Boost logo

Boost :

Subject: Re: [boost] [Math] Rationale Behind Epsilon Values
From: JOHN MADDOCK (boost.regex_at_[hidden])
Date: 2014-05-27 14:44:41

The issue is this:

Our tests, and some of the code in the headers as well assume that:

x + x * eps != x for all x.

It's kind of a fundamental requirement for sensibly reasoning about the
bahaviour of floating point types.

But on platforms that use gcc's weird "double double" type as a long
double, then numeric_limits<long double>::epsilon() is the rather insane
value of 4.9406564584124654e-324. Technically this is correct, since
adding 1.0L to this value does indeed yield a distinct value, but the
broarder condition we rely on above holds only for x = 1, not all x.

The workaround is to use 2^(1-D) for epsilon, where D is the number of bits
precision in the type: in this case 106 as opposed to 64 on x86, or 113 for
a "true" 128-bit floating point type. Note that for any "normal" binary
floating point type F, then, numeric_limits<F>::epsilon and ldexp(F(1),
1-numeric_limits<F>::digits) yield the same value. It's just these problem
"double double" types that fail this test.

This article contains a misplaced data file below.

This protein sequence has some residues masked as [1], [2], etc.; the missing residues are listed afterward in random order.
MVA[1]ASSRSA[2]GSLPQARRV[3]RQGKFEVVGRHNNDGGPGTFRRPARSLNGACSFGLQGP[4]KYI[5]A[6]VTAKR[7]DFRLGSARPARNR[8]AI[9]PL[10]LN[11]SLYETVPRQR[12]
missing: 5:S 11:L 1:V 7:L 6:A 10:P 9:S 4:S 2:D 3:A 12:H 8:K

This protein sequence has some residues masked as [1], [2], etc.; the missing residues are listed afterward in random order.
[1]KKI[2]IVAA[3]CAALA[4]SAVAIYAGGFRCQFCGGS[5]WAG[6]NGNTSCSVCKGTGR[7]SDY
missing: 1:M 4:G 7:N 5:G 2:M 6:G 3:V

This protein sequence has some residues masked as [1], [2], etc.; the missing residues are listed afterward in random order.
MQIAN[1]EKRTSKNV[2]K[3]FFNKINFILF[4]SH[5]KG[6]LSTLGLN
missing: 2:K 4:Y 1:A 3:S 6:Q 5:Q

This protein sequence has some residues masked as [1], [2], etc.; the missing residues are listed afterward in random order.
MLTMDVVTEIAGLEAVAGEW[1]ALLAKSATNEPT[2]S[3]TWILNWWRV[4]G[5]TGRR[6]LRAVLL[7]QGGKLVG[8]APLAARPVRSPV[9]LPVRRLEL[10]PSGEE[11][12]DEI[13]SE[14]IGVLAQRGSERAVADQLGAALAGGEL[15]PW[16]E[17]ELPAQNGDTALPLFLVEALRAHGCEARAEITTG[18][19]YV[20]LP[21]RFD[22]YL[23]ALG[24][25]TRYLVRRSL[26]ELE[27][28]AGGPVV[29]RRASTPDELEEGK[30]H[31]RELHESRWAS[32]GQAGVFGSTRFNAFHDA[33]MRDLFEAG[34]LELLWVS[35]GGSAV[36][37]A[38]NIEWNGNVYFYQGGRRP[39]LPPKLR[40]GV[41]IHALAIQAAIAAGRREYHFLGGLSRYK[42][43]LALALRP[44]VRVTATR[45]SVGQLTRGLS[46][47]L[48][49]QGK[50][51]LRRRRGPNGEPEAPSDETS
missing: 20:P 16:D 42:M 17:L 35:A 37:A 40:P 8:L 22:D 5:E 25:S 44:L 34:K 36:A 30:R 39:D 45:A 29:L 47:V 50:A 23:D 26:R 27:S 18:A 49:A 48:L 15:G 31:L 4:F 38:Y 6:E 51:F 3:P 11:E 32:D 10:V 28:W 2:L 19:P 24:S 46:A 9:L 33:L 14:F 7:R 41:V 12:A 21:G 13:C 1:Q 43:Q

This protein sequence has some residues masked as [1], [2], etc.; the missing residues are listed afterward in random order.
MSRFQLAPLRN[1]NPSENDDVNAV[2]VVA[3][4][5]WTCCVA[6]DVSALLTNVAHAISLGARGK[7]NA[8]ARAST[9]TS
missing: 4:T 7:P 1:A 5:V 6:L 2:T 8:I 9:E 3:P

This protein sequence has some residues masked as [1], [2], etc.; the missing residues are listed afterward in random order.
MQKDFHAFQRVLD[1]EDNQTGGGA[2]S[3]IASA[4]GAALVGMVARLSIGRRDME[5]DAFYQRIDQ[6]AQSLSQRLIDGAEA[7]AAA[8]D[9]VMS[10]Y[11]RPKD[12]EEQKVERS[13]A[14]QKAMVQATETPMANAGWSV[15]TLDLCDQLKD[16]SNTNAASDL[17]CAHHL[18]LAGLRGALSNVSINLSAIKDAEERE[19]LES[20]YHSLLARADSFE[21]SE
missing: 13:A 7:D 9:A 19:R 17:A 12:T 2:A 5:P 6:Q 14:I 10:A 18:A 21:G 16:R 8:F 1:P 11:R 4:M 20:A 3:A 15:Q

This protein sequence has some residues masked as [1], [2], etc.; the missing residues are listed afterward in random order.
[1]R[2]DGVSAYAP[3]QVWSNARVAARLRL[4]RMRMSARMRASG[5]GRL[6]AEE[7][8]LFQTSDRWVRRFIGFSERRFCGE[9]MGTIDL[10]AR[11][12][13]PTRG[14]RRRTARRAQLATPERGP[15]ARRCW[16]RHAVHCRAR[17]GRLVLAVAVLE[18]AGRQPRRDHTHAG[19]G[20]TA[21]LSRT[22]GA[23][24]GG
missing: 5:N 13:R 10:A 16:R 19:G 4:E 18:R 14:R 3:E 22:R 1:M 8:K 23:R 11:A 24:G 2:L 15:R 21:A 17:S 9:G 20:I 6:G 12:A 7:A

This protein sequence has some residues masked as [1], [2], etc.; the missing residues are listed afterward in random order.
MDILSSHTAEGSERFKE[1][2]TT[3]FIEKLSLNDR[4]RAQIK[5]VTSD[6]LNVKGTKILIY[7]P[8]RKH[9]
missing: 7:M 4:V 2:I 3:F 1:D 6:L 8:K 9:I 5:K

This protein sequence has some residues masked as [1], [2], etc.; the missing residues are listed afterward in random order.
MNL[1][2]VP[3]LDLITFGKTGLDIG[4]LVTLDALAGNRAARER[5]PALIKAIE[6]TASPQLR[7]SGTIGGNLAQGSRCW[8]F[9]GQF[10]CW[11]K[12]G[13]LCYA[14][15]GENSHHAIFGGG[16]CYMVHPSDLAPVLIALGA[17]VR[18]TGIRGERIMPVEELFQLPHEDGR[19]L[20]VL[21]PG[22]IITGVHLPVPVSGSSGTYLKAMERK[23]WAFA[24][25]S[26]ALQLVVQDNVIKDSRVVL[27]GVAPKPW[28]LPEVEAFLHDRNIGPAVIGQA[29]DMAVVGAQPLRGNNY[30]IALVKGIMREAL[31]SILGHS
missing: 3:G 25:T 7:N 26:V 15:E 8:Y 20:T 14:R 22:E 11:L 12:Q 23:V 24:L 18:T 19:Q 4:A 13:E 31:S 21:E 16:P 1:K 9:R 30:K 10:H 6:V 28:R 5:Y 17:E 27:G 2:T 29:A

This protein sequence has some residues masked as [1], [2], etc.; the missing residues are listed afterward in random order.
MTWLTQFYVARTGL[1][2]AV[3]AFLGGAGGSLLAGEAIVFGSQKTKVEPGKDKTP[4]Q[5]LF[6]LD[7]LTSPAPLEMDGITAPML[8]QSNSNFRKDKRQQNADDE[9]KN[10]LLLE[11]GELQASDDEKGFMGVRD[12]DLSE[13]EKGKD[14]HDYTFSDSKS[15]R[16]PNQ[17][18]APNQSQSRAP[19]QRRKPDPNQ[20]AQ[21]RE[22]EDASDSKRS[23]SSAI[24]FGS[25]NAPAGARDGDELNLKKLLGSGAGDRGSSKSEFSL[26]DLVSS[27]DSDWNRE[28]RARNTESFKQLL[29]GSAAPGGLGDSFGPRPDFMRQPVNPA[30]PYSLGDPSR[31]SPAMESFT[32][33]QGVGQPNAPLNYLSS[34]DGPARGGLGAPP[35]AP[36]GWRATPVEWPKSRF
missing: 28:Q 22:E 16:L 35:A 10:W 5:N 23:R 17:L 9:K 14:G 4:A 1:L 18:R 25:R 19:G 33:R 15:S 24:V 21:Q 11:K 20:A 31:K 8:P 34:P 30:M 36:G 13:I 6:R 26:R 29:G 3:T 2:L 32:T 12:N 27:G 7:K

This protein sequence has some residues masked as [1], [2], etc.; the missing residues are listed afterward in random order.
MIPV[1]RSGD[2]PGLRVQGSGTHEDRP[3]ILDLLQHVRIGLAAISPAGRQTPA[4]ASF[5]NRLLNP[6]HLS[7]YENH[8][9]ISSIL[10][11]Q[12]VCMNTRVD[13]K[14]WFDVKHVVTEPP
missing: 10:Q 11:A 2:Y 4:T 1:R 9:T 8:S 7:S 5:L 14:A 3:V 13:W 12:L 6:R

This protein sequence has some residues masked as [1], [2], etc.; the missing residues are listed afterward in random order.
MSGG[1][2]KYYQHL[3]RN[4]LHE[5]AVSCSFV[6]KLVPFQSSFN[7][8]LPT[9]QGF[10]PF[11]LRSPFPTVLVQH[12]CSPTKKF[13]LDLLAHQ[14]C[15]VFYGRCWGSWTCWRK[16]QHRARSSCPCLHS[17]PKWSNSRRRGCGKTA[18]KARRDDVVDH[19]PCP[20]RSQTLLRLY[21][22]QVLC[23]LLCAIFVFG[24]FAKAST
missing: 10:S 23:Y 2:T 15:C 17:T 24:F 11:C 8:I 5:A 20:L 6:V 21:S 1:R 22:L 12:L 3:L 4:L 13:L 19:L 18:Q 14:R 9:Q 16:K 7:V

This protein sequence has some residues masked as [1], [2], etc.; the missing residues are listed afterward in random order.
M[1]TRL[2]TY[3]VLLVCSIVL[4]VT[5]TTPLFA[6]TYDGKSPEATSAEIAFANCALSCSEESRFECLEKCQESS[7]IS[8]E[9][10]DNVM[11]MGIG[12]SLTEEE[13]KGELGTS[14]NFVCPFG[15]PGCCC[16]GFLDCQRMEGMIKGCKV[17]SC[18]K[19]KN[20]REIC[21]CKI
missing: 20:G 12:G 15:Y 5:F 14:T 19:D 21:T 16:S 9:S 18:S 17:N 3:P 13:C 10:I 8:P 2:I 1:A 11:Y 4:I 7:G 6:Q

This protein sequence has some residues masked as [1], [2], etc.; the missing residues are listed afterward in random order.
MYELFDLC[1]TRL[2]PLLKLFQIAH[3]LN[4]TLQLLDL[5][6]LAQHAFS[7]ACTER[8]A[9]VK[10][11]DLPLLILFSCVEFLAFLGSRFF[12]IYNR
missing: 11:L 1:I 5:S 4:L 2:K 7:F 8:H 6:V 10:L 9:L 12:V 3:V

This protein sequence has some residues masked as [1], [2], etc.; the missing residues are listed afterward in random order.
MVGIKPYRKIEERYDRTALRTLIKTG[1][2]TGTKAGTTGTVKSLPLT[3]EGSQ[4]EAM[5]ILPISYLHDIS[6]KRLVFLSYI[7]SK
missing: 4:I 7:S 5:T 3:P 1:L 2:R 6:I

HTH, John.

On 27 May 2014 17:19, Axel Ismirlian <aismirl_at_[hidden]> wrote:

> Hello,
> I am new to this mailing list, so its possible the format of my question
> may be off by a little. My team has been working on getting boost to run on
> PPC 64-LE. There are many tests in boost that rely on the machine epsilon
> value. Why was this value chosen to determine success or failure of a
> particular test knowing that it is hardware specific? More specifically,
> the Long Double type is very different on both platforms.
> However, by forcing the x86 Long Double epsilon value on the PPC machine we
> were able to get many of the previously failing tests to pass. This change
> was inspired by the fact that a similar fix was already in the code for
> Darwin platform, but the value that it returns for the Darwin platform is
> not the x86 value. Also the LDBL_MANT_DIG on both the Darwin platform and
> our platform (PPC 64-LE) are the same, and are equal to 106. How was the
> Long Double value on the Darwin platform determined? For reference, the
> actual code lies in boost/math/tools/precision.hpp. We were also wondering
> whether or not this was a valid solution to fixing the problem? Part of us
> feel this doesn't address the underlaying problem.
> Sincerely.
> -Axel
> _______________________________________________
> Unsubscribe & other changes:

Boost list run by bdawes at, gregod at, cpdaniel at, john at